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Who are the male sexual partners of adolescent girls and young women? Comparative analysis of population data in three settings prior to DREAMS roll-out

posted on 2018-09-28, 17:30 authored by Aoife M. Doyle, Sian Floyd, Kathy Baisley, Benedict Orindi, Daniel Kwaro, Thandiwe N. Mthiyane, Sheru Muuo, Maryam Shahmanesh, Abdhalah Ziraba, Isolde Birdthistle


The DREAMS (Determined Resilient Empowered AIDS-free, Mentored and Safe) Partnership aims to reduce HIV incidence among adolescent girls and young women (AGYW,15-24y) with a core package of evidence-based interventions. Some interventions, including voluntary HIV counselling and testing and circumcision, will be targeted at the male sexual partners of AGYW. A priority of DREAMS is to characterise the male partners for effective targeting.


Using population-based data (2010–2015) in three DREAMS impact evaluation settings in Kenya and South Africa, we describe the demographic characteristics and sexual behaviour of male partners reported by AGYW, and the characteristics of males who report sexual activity with AGYW.


In all settings, over 90% of recent male partners reported by AGYW were aged <35 years. Median ages of spousal and non-spousal partners were 29 and 23 years respectively in uMkhanyakude (rural South Africa) and 21 and 20 years respectively in Nairobi (urban Kenya). Most males reporting an AGYW partner had never been married (89%) and many were in school (39%). Most male partners reported only 1 AGYW partner in the past year; in Gem (rural Kenya) and Nairobi 25%-29% reported 2+(AGYW or older female) partners. Concurrent partners were reported by 16% of male partners in Gem and 3–4% in uMkhanyakude. Two thirds of male partners in Gem reported testing for HIV in the past 6 months and under half in uMkhanyakude reported testing for HIV in the past year. Almost all (96%) partners in Nairobi were circumcised, compared to 45% in Gem and 43% in uMkhanyakude.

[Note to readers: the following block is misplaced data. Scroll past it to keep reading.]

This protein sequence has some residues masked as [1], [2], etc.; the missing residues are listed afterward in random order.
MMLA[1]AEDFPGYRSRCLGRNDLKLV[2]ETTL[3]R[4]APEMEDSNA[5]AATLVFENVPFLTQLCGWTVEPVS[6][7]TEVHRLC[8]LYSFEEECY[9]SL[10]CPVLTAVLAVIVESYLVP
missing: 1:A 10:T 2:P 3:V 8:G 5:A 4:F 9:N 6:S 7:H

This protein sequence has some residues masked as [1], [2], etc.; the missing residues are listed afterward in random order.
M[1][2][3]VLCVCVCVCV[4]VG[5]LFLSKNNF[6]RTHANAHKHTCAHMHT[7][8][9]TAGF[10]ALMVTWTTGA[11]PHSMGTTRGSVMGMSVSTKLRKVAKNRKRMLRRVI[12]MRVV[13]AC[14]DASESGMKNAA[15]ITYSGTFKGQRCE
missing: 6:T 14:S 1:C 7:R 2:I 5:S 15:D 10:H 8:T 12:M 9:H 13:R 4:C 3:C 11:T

With almost all AGYW’s sexual partners aged 15–34 years, this is an appropriate target group for DREAMS interventions. Encouraging young men to reduce their number of partners and concurrency, and uptake prevention and treatment services such as HIV testing, circumcision and ART is crucial in the effort to reduce HIV among both AGYW and young men.